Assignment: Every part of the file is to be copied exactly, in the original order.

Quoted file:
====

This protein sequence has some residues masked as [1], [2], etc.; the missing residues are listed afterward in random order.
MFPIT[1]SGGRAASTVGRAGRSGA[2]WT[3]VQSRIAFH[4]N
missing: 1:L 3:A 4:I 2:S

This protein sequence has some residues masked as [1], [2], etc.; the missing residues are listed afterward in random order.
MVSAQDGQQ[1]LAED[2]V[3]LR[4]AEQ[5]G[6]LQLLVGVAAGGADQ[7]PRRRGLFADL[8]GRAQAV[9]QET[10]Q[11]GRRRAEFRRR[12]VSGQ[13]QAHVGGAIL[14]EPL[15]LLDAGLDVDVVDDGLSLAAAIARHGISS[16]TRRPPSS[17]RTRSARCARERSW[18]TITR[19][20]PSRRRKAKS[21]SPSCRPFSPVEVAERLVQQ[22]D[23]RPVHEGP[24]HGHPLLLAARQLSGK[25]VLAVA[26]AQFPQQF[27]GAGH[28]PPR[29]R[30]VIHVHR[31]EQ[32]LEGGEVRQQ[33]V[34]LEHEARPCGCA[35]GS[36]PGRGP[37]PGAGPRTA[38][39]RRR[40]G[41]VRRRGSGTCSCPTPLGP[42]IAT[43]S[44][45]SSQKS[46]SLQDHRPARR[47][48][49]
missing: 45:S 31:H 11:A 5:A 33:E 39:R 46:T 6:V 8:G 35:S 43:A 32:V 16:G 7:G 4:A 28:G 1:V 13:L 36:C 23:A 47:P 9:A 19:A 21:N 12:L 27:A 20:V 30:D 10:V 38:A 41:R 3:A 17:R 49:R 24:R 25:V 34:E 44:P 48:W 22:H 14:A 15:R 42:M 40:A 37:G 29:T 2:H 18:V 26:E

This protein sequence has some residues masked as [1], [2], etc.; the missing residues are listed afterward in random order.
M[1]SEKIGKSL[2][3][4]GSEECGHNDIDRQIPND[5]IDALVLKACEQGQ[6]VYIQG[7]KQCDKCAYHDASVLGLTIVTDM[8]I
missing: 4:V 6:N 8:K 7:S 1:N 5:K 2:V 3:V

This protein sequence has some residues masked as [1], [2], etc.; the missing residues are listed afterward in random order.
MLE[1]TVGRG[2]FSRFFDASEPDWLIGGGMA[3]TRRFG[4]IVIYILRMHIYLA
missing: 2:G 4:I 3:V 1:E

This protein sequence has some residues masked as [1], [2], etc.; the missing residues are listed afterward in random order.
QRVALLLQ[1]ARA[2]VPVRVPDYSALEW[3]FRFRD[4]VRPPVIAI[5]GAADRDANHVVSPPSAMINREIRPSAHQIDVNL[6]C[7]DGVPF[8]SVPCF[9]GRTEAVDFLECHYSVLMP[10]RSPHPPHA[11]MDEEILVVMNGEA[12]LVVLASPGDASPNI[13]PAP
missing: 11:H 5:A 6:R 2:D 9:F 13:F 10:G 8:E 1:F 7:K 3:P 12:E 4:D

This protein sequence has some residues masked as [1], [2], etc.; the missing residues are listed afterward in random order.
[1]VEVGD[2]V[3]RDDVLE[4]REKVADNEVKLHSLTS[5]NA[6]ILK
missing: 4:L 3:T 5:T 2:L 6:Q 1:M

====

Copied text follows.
This protein sequence has some residues masked as [1], [2], etc.; the missing residues are listed afterward in random order.
MFPIT[1]SGGRAASTVGRAGRSGA[2]WT[3]VQSRIAFH[4]N
missing: 1:L 3:A 4:I 2:S

This protein sequence has some residues masked as [1], [2], etc.; the missing residues are listed afterward in random order.
MVSAQDGQQ[1]LAED[2]V[3]LR[4]AEQ[5]G[6]LQLLVGVAAGGADQ[7]PRRRGLFADL[8]GRAQAV[9]QET[10]Q[11]GRRRAEFRRR[12]VSGQ[13]QAHVGGAIL[14]EPL[15]LLDAGLDVDVVDDGLSLAAAIARHGISS[16]TRRPPSS[17]RTRSARCARERSW[18]TITR[19][20]PSRRRKAKS[21]SPSCRPFSPVEVAERLVQQ[22]D[23]RPVHEGP[24]HGHPLLLAARQLSGK[25]VLAVA[26]AQFPQQF[27]GAGH[28]PPR[29]R[30]VIHVHR[31]EQ[32]LEGGEVRQQ[33]V[34]LEHEARPCGCA[35]GS[36]PGRGP[37]PGAGPRTA[38][39]RRR[40]G[41]VRRRGSGTCSCPTPLGP[42]IAT[43]S[44][45]SSQKS[46]SLQDHRPARR[47][48][49]
missing: 45:S 31:H 11:A 5:A 33:E 39:R 46:T 6:V 8:G 35:S 43:A 32:V 16:G 7:G 4:A 28:G 1:V 13:L 36:C 23:A 47:P 9:A 19:A 21:N 12:L 27:A 20:V 30:D 10:V 38:A 41:R 3:A 17:R 49:R 24:R 25:V 34:E 44:P 48:W 22:H 14:A 15:R 42:M 40:A 37:G 29:T 2:H 18:V 26:E

This protein sequence has some residues masked as [1], [2], etc.; the missing residues are listed afterward in random order.
M[1]SEKIGKSL[2][3][4]GSEECGHNDIDRQIPND[5]IDALVLKACEQGQ[6]VYIQG[7]KQCDKCAYHDASVLGLTIVTDM[8]I
missing: 4:V 6:N 8:K 7:S 1:N 5:K 2:V 3:V

This protein sequence has some residues masked as [1], [2], etc.; the missing residues are listed afterward in random order.
MLE[1]TVGRG[2]FSRFFDASEPDWLIGGGMA[3]TRRFG[4]IVIYILRMHIYLA
missing: 2:G 4:I 3:V 1:E

This protein sequence has some residues masked as [1], [2], etc.; the missing residues are listed afterward in random order.
QRVALLLQ[1]ARA[2]VPVRVPDYSALEW[3]FRFRD[4]VRPPVIAI[5]GAADRDANHVVSPPSAMINREIRPSAHQIDVNL[6]C[7]DGVPF[8]SVPCF[9]GRTEAVDFLECHYSVLMP[10]RSPHPPHA[11]MDEEILVVMNGEA[12]LVVLASPGDASPNI[13]PAP
missing: 11:H 5:A 6:R 2:D 9:F 13:F 10:G 8:E 1:F 7:K 3:P 12:E 4:D

This protein sequence has some residues masked as [1], [2], etc.; the missing residues are listed afterward in random order.
[1]VEVGD[2]V[3]RDDVLE[4]REKVADNEVKLHSLTS[5]NA[6]ILK
missing: 4:L 3:T 5:T 2:L 6:Q 1:M